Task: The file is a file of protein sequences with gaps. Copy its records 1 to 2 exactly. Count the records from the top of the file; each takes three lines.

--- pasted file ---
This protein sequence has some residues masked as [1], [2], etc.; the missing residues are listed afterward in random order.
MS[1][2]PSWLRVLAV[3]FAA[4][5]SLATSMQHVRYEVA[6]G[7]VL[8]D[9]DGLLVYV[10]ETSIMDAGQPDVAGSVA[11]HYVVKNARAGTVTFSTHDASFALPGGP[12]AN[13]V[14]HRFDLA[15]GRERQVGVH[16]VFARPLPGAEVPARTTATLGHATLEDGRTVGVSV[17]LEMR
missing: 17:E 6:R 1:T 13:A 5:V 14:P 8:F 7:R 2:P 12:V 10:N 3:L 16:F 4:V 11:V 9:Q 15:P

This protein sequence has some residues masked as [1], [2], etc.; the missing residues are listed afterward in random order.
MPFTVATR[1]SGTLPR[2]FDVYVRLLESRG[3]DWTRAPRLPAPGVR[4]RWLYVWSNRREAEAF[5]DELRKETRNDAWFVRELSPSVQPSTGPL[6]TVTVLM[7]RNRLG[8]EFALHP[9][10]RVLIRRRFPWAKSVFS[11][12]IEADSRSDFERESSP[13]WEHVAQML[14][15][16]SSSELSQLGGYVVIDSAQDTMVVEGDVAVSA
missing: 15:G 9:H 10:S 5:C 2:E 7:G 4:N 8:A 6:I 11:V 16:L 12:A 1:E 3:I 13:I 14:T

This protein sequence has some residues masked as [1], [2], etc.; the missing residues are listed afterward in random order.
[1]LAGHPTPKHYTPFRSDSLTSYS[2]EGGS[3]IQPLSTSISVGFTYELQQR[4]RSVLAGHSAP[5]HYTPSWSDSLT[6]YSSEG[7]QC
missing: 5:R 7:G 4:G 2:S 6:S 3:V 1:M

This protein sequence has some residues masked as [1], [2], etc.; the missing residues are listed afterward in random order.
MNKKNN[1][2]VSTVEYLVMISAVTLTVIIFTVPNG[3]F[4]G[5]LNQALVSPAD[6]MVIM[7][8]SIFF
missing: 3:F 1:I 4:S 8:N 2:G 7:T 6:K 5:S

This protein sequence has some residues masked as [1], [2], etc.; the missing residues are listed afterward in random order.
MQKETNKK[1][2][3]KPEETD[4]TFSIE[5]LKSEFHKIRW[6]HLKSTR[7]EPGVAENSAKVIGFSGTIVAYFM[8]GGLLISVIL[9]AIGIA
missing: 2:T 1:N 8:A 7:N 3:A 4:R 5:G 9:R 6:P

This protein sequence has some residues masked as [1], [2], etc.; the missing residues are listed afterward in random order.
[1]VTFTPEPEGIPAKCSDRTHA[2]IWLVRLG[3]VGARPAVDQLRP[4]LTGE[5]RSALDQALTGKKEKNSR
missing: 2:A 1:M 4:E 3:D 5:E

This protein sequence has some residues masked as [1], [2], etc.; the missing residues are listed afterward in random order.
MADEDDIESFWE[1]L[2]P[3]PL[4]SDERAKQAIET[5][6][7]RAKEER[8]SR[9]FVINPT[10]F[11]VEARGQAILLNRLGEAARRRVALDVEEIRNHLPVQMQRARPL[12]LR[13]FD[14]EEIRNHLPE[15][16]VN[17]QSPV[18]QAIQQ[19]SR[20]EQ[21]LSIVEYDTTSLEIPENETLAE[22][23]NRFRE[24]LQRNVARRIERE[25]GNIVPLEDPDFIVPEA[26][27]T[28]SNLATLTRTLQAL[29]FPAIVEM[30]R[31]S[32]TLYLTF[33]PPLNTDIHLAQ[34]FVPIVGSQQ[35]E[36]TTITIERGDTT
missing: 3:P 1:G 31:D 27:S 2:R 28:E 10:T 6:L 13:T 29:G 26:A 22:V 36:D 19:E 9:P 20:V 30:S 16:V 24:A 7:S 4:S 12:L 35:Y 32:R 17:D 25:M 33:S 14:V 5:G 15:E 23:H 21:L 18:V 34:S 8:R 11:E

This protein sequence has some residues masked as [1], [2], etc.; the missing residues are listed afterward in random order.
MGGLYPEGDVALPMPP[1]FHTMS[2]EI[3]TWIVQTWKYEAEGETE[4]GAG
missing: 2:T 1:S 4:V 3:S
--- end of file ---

This protein sequence has some residues masked as [1], [2], etc.; the missing residues are listed afterward in random order.
MS[1][2]PSWLRVLAV[3]FAA[4][5]SLATSMQHVRYEVA[6]G[7]VL[8]D[9]DGLLVYV[10]ETSIMDAGQPDVAGSVA[11]HYVVKNARAGTVTFSTHDASFALPGGP[12]AN[13]V[14]HRFDLA[15]GRERQVGVH[16]VFARPLPGAEVPARTTATLGHATLEDGRTVGVSV[17]LEMR
missing: 17:E 6:R 1:T 13:A 5:V 14:P 8:F 7:R 2:P 12:V 10:N 3:L 16:F 4:V 11:V 9:Q 15:P

This protein sequence has some residues masked as [1], [2], etc.; the missing residues are listed afterward in random order.
MPFTVATR[1]SGTLPR[2]FDVYVRLLESRG[3]DWTRAPRLPAPGVR[4]RWLYVWSNRREAEAF[5]DELRKETRNDAWFVRELSPSVQPSTGPL[6]TVTVLM[7]RNRLG[8]EFALHP[9][10]RVLIRRRFPWAKSVFS[11][12]IEADSRSDFERESSP[13]WEHVAQML[14][15][16]SSSELSQLGGYVVIDSAQDTMVVEGDVAVSA
missing: 15:G 9:H 10:S 5:C 2:E 7:G 4:N 8:A 6:I 11:V 16:L 12:A 1:E 3:I 13:I 14:T